Media Outreach Series: Writing and Submitting a Letter to the Editor

Categories: Blog

Author: Tim Kauffman

Writing a letter to your local newspaper is a great way to share your viewpoint on a particular issue that’s in the news.

If AFGE is pushing back against cuts to federal programs and services, for example, writing a letter to the editor explaining how the work that you do helps citizens in the community can be very effective.

Perhaps a recent article portrayed federal employees in a negative light. You can write a letter in response that sets the record straight and discusses the good work that federal employees do on behalf of the American public.

For a hot-button issue, AFGE frequently will post a draft letter to the editor on the national website, www.afge.org. For example, in response to the emerging coronavirus, AFGE uploaded a sample letter to the editor calling for more support for front-line federal workers.

To improve the likelihood that an outlet will publish your letter, reference a recent article published by the outlet that is related to your letter. For instance, to complete the sample coronavirus letter, you could add a line saying: “As you recently reported (Headline and Date of article), not enough is being done to protect front-line workers from the coronavirus pandemic.”

If there isn’t a template available, don’t worry. Just remember a few key steps:

  • Focus on one or two key facts that best illustrate the point you are trying to make.
  • Tie your letter to an article recently published in the same outlet where you’re submitting your letter. To do this, simply mention the headline and date of the article in the body of your letter.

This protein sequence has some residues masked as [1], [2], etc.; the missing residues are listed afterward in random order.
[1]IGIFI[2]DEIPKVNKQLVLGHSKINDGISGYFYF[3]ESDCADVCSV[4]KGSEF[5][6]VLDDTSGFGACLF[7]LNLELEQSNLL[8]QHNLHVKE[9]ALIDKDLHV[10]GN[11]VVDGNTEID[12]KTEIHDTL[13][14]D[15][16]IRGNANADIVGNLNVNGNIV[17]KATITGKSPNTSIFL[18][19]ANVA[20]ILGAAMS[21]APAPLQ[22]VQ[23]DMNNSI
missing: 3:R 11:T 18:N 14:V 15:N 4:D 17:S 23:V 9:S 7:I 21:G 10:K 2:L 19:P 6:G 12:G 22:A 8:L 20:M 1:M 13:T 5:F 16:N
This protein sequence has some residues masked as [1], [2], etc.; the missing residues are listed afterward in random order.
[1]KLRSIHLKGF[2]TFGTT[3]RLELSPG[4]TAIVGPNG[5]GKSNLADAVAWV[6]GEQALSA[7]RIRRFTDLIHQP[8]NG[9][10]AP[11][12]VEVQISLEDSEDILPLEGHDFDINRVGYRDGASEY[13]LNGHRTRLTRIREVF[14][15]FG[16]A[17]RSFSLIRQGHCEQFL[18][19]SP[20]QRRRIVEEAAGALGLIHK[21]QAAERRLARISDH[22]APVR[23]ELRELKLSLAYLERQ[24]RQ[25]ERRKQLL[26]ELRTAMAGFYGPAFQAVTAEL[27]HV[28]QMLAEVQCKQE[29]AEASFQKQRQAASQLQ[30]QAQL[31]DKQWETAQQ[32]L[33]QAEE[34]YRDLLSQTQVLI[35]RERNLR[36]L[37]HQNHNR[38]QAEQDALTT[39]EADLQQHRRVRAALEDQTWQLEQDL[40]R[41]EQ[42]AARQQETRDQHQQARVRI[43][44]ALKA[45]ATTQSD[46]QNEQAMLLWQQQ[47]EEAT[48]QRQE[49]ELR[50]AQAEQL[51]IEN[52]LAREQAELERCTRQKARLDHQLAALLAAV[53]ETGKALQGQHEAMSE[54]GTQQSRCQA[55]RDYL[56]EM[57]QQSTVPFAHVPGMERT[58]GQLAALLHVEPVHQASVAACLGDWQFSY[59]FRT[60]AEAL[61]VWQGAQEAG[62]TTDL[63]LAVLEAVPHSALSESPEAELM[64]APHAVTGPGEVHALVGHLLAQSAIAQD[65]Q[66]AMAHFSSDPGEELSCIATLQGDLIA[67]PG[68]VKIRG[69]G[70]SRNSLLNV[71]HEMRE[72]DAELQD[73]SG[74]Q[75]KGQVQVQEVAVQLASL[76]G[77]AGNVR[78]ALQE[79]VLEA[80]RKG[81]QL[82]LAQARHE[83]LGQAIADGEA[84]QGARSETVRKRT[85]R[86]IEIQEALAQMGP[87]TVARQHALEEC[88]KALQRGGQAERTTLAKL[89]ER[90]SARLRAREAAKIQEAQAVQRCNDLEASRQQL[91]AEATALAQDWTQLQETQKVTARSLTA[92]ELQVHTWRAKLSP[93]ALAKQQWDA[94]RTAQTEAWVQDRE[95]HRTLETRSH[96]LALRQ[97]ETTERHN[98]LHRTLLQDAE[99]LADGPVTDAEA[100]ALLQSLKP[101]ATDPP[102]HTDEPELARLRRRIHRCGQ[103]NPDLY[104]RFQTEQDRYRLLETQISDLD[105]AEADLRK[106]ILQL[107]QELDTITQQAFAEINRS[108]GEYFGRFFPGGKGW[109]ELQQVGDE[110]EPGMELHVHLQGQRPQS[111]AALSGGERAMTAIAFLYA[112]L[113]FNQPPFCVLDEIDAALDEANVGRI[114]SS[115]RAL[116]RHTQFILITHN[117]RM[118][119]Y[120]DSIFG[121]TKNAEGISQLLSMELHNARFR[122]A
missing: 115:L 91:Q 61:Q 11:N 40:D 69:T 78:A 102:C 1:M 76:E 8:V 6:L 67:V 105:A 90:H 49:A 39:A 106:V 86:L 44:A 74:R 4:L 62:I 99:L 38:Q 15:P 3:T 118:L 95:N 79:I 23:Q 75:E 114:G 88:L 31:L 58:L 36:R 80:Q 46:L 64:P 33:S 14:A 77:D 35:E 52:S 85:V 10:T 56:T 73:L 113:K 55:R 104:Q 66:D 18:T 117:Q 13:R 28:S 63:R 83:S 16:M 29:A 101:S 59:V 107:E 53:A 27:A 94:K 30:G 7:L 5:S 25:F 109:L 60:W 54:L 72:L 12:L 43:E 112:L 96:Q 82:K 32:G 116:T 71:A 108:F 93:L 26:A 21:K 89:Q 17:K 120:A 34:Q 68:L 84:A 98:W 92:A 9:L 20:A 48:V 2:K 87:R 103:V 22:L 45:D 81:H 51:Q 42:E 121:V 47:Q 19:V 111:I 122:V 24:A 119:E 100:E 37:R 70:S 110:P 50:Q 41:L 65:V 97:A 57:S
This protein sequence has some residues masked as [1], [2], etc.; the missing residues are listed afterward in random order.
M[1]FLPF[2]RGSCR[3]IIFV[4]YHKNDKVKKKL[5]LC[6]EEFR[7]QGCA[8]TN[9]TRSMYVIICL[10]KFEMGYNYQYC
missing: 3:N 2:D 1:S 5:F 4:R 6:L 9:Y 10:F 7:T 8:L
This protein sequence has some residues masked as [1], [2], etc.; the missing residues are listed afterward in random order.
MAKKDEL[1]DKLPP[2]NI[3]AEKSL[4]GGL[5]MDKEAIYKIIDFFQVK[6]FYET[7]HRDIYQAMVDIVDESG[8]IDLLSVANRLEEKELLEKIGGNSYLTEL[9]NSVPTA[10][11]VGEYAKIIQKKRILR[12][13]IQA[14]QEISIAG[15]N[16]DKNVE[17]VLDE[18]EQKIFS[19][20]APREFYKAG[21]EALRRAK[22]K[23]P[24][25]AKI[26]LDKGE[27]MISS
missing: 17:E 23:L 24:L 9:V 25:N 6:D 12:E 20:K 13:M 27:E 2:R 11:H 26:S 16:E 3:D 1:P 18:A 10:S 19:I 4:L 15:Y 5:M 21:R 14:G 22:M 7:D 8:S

• Keep the letter to the length specified by your particular newspaper. Most letters are under 250 words. Details on submissions to the top online and print publications in the country can be found at theopedproject.org/submission-information.
  • Include your name, phone number, and email address so the newspaper can contact you with any questions.
  • As a reminder, when speaking to the press or appearing in a media outlet, it is imperative that you identify yourself as a union activist. Make it clear that you are speaking in your capacity as a union member, NOT on behalf of a government agency.

Once your letter is complete, follow the instructions on the OpEd Project website to submit your letter. If your newspaper isn’t listed, you should be able to find submission guidelines on the paper’s website or by calling the paper and asking to speak to the editorial department.

And as always, if you run into any problems, feel free to contact the Communications Department by sending an email to [email protected].


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